Festival Reporter Lana Elway talks to Dave Griffths about his Frequency 13 piece ‘Babel Fiche’
Could you tell me more about Babel Fiche and the ideas behind it?
The film came about initially from my interest in dead media, and the way in which there was a sort of transition between the analogue and the digital and I was interested in that and the grey areas between really- and the way in which for instance Micro Fiche has these dreams of the digital about it in that its capable of mass storage so you can compress information down to a very tiny space, and then decompress it and that’s very much like the kind of the idea behind the digital, and also that its resilient and will last into the future.
As I looked into it more I’ve realised that Micro Fiche was a more hardy medium than digital as information gets lost, information needs to be updated every ten years in a new digital format, and there’s a lot of ideas about the potential future dark age in the digital whereby the information we’re creating now can’t necessarily live out forevermore. So with that idea in mind, the idea of a potential future digital dark age, I wanted to explore Micro Fiche more in various ways and I’ve been using the medium since about 2007 but seriously really got into it with this Babel Fiche project. The format I’ve been using is an update from the original Micro Fiche technology that was actually invented in Manchester in the 1860’s and has been used in all sorts of ways. Often used in crisis and war to compress data to send information in very small ways so it was used in the Cold War and in spying, families in both East and West Berlin would smuggle messages to one another by inserting microdots inside postcards. So it has this subversive potential so with the film, I put out a call for video clips to be contributed to an online archive of video, but also that those video clips would be transcribed frame by frame down on to microfilm format. So those resulting micro fiches are what you see in the film, as props in the film, and also they’re present in the installation so visitors to the exhibition can browse through the same material that was contributed. They’ll also in some way… what I want to happen is that as people browse those micro fiches that they’re beginning to create narratives from the material in the same way that the two characters on screen are creating narratives.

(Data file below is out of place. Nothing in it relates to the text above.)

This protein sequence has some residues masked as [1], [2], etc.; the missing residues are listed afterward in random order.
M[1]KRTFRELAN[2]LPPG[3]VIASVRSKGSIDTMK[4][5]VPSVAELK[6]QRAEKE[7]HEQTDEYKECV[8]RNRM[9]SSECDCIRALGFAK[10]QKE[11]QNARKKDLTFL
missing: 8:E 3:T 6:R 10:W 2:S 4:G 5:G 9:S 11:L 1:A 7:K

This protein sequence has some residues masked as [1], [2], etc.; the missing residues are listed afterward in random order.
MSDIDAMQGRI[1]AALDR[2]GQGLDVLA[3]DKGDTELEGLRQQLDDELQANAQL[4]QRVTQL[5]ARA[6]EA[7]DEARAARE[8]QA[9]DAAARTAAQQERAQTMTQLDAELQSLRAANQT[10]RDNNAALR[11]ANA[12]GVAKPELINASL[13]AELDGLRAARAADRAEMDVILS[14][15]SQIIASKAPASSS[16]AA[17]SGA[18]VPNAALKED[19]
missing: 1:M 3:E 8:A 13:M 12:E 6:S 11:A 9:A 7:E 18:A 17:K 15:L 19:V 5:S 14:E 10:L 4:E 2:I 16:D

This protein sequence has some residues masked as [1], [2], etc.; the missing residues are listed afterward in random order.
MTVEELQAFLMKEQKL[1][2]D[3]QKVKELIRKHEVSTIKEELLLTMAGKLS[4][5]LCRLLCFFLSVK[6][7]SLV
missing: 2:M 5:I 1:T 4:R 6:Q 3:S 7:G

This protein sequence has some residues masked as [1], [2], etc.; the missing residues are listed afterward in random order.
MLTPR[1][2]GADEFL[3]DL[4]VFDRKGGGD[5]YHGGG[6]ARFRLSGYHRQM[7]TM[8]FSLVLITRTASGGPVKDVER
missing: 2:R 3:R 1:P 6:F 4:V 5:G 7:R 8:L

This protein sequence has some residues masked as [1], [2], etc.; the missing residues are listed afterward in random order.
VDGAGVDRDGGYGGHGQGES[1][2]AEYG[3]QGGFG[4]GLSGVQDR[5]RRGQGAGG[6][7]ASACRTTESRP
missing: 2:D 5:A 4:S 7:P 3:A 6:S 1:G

How do you feel about how it’s been received in Lincoln by the general public?
I’ve had some great feedback so far from people, there is a lot of noises and it’s been great to be able to continue the dialogue with other artists that have been visiting the show who all have their own interesting take on the ideas of the digital and the analogue and the grey area between the two. It’s been a good healthy exchange of ideas.
Why did you choose Frequency as the platform you would show your work on?
The film was executively produced by Film and Video Umbrella who are an organisation in London who promote artists’ film and video and also it was co-produced by the Castlefield Gallery in Manchester. Film and Video Umbrella’s model is to launch an exhibition and then tour it so Babel Fiche was actually launched in Castlefield Gallery in 2012 and then since then it’s subsequently been on tour and its been shown in Phoenix Square in Leicester and also the Sandow Gallery in China, and then invited to be part of Frequency. But each time it’s been interesting to put it into a different site and I’ve found that the Bath House is a very poetic location for this film, in that the film is about unearthing documents and the idea of us having custody over documents, so it ties in nicely with the work going on at Lincoln Castle to do with the Magna Carta.
Please visit Dave’s website for more information about his work and future exhibitions.